The World Bank explored the meaning of governance as well as the content of its concept. The bank defined good governance as the ‘’manner in which power is exercised in the management of a country’s economic and social resources for development’’. However, the  bank  admits that it is doing so, to improve the sustainability of its projects, and maintenance of its programmes. Bank’s promotion of good governance is to help finance its aid, loan and development projects (World Bank, 1994). According to the World Bank’s explanation, the bank is helping its client countries to build accountable institutions. The bank’s mandate is to promote capable, open, efficient institutions; therefore, good governance will help the bank and its client countries to achieve sustainable growth, in order to end extreme poverty while boosting shared prosperity (World Bank, 2017). It can be argued, however, that capable and efficient institutions support economic growth and reduce absolute poverty. However, this view is utterly neoliberal, and such an implicit approach may overlook the sovereignty of the developing countries as the bank’s conditionality imposes inapplicable model and/or undermine their aptitude of development. The World Bank’s institutional standardisation and measurement have been criticised as reflecting a liberal bias that reinforces global power relations. Most of the critics point out the neoliberal standardisation bias of the bank’s institutional governance and the conceptual brevity and vagueness of good governance concept (Hazenberg, 2015). On the other hand, the World Bank concept of anti-corruption activities, although they seem to be a vital mechanism to help developing countries to fight corruption and improve governance. Conversely, the bank’s governance enhancement activities became less progressive, and the whole apparatus became very slow (World Bank, 2006).

The reason is, according to the World Bank’s definition; the improvement of good governance agenda cannot easily be imposed on the developing countries. Good governance is a ‘complex and a long-term process’. The bank’s evidence shows that the quality of governance is intertwined with other broader measures of development. Therefore, the correlation measures of anti-corruption initiative and development are to be noted and thoroughly considered. The bank itself stated that ‘’ the quality of governance is strongly correlated with broader measures of development (in levels), suggesting an interdependence, so that anti-corruption initiatives in the developing world will have to be a part of, and dependent on, each country’s broad, complex, and long-term state-building process, supported by a strong commitment by developed countries to tighten their policies as well’’ (World Bank, 2006). This refers that the bank’s apparatus of good governance agenda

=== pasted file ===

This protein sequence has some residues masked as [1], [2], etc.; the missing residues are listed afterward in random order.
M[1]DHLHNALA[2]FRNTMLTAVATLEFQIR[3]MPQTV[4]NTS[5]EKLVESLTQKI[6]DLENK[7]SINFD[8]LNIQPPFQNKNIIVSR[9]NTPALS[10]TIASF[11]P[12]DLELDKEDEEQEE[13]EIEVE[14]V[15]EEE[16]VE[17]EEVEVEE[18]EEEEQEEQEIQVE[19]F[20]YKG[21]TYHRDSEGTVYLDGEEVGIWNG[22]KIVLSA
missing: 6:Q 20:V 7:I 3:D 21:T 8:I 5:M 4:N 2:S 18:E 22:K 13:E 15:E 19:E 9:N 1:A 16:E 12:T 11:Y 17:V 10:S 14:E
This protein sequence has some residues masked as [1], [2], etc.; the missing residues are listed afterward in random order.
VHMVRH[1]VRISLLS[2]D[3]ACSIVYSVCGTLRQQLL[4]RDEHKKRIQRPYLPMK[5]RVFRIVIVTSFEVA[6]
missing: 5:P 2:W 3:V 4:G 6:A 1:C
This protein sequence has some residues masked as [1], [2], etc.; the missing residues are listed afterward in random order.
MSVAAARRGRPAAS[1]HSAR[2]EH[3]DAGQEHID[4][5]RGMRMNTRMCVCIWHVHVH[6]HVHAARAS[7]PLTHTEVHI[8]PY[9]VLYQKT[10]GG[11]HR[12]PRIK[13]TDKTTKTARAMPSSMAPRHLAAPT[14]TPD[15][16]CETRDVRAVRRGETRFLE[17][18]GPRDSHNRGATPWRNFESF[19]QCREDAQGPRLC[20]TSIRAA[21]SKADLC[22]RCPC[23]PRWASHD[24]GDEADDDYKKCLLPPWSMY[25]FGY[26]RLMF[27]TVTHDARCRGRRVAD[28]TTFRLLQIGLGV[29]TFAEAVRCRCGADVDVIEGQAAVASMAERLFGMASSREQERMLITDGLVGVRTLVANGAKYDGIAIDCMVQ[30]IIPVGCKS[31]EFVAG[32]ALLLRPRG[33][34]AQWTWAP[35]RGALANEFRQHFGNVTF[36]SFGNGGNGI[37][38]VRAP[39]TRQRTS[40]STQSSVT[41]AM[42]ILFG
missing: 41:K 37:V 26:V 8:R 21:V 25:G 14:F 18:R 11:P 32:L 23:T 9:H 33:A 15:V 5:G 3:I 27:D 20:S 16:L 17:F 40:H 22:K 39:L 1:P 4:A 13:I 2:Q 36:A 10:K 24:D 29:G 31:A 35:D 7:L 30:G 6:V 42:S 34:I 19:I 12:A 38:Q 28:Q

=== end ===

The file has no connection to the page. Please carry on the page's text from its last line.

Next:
does not apply to all countries of the world. However, it  can be argued that the bank’s work of promoting good governance in order to abolish corruption and poor governance from its recipient clients is to protect its strategy of providing loan/aid and development funding from abuse. Meanwhile, the World Bank’s apparatus could be argued that liberalism act as a ‘’working ideology’’ for the World Bank (Harrison, 2004; Williams 1996:).

For example, the bank’s good governance agenda attracted many scholars’ attention (Harrison, 2004). Some scholars’ critique the bank’s idea of good governance as a ‘’grand vision’’ (Williams, 1996: 157). The aid conditionality of the bank, which is to reform the institutions of its recipient clients could be understood as an expression of liberal ideology. For instance, the bank perception of cutting the size of the public sector and empowering the private sector to reduce and fight corruption could be understood as an element of neoliberalism re-invention, and social change mechanism  in which the bank engages (Harrison, 2004). Therefore, the bank promotes good governance to some of its member states – mainly the aid/loan recipient countries of the developing world. While at the same time, the bank’s promotion of good governance standard is based on the values of liberal developed states. The empirical evidence of such a claim sits on the theoretical explanation of good governance from the World Bank’s point of view (World Bank, 1992).

The notion of good governance in relation to development is a modern-day concept of the World Bank – and an innovative concept from the bank’s report on SSA  in 1989. The bank understood the economic hardship and social problems in these countries as a ‘’crisis of governance’’ (World Bank, 1989). However, the ideological bases of good governance began during the period of market liberalisation and private property – the period of Soviet collapse and the rise of capitalism. The liberal governments of US and UK, in particular, assumed that ‘’economic inefficiency, arbitrary rule and corruption’’ can be solved if the developing countries implement such mechanism of neoliberal governance (Kwame et al., 2012).

The promotion of good governance and the bank’s corporate policies resides to its developing member states. For instance, the bank’s focus is to reform  the institutions of the recipient countries. Therefore, the elements of good governance will improve the social wellbeing of its least developed member states (Santiso, 2001). If that is the case, the World Bank has its own categorisation of its member states, where the least developed states that receive aid and loan packages need to implement certain policies in order to obtain loans and bank’s development assistance including aid.

IV.   THE WORLDWIDE GOVERNANCE INDICATORS (WGI)